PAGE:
By Kirk Roberts, Co-Owner of Free Range Nonprofit Solutions
Sometimes when conducting consultations with nonprofit Boards, one of my hardest tasks is to follow my second rule of meetings: Wait for it.
When Boards bring in a consultant, they usually expect that person to come in and do most of the talking. However, the greatest value I can bring to a Board is by working within their reality, rather than applying some outside construct.
To grasp that reality, I need to hear the voices that are hesitant, introversive, contrarian, or even off-the-wall. That requires not only listening to the person speaking, but being aware of the others in the room. Who is contemplating? Who seems to be struggling with the picture being painted by their colleagues? Who is disengaged? Getting their contribution to help shape that reality I’m seeking to grasp requires not just calling on them with questions, but waiting an extra beat—or three or four—for a perspective deeper than an initial response.
A Board president I worked with a few years ago taught me the value of waiting. He could out-wait everyone in the room. In the ensuing silence of his patience, I often shifted uncomfortably…until that next voice, or the one after it, shifted the discussion in a way which brought greater depth, led to understanding, or even offered the good advice of, “Let’s pick this up later.”
Waiting is hard in a room full of Board members when the discussion starts to venture into untenable ideas, unrealistic goals, or old and grinding gears. As a director and a consultant, I have found, however, that most Boards can self-regulate, and that the less I cajole and police, the more effective I am as a leader.
Letting that self-regulation happen naturally can only happen for me by acting upon my first rule of meetings: Trust the people in the room.
As I open the door to a meeting, I make that my final thought: “Trust the people in the room.” It doesn’t mean I will be passive at the meeting. On the contrary. I am paid to be assertive, and my experience gives me a valuable perspective to share. But if I act with trust, I often only have to shed light on the path, rather than dictating action.
“Oh yeah,” I hear you thinking, “trusting the people in the room is easy with a kumbaya Board all headed in the same direction. You don’t have to deal with the head cases I have!”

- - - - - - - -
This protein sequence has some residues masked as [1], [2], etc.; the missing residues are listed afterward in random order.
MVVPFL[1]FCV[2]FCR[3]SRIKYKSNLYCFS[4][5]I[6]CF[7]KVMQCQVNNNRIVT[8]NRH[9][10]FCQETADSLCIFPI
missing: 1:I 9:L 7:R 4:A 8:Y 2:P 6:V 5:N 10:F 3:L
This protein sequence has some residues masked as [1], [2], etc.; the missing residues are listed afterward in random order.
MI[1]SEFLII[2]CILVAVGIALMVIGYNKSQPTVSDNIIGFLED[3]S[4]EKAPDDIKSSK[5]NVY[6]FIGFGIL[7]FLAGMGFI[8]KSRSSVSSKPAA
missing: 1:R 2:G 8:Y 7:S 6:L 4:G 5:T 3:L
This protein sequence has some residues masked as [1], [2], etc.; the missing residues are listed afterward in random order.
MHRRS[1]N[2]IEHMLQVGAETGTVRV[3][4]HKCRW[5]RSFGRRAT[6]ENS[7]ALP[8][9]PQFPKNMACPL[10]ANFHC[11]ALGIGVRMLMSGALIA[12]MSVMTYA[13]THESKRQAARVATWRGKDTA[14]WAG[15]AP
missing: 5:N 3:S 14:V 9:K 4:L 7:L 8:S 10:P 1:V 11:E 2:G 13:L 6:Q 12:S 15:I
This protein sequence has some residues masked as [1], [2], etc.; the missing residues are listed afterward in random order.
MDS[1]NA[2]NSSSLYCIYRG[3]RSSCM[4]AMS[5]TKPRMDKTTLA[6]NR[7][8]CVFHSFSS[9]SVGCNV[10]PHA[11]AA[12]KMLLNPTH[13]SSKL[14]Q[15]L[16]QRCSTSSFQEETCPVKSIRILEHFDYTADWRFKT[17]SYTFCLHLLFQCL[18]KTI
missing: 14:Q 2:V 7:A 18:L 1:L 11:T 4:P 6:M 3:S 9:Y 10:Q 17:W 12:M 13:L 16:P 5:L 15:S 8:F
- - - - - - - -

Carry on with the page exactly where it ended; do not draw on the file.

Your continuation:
I find trusting especially important with head cases in the room. Perhaps the most troublesome Board member is the Agendroid, the member with an agenda. I, like you, have staffed Boards with Agendroids. In my early days, I would try to confront, re-direct, or minimize these personalized agendas. I found that rather than deflating their agenda, I focused attention on it and created a staff vs. Board dynamic.
When I decided to just let the Agendroid push to their heart’s content, what I found was a self-regulating norm taking effect. By no means is this an instant self-correction. We have all had day-long retreats, months, or even years derailed by personalized agendas.
What I have learned in these cases is that self-regulation is a growth stage for a Board. It often takes being challenged to self-regulate that spurs that growth. And the more a Board learns to self-regulate, the more it gains wisdom and evolves toward the visionary state of high functioning.
There is a saying, “Patience is born from our inability to control much in our lives.” For those of us with the withering title of Executive Director, we understand how little control we actually exert over the work of our Boards and the future of our organizations. Patience is a discipline—along with humility and vulnerability—which may seem incongruous with leadership, but is in fact crucial to success.
So the next time that really bad idea comes up at your Board meeting, wait for it. Wisdom shall prevail.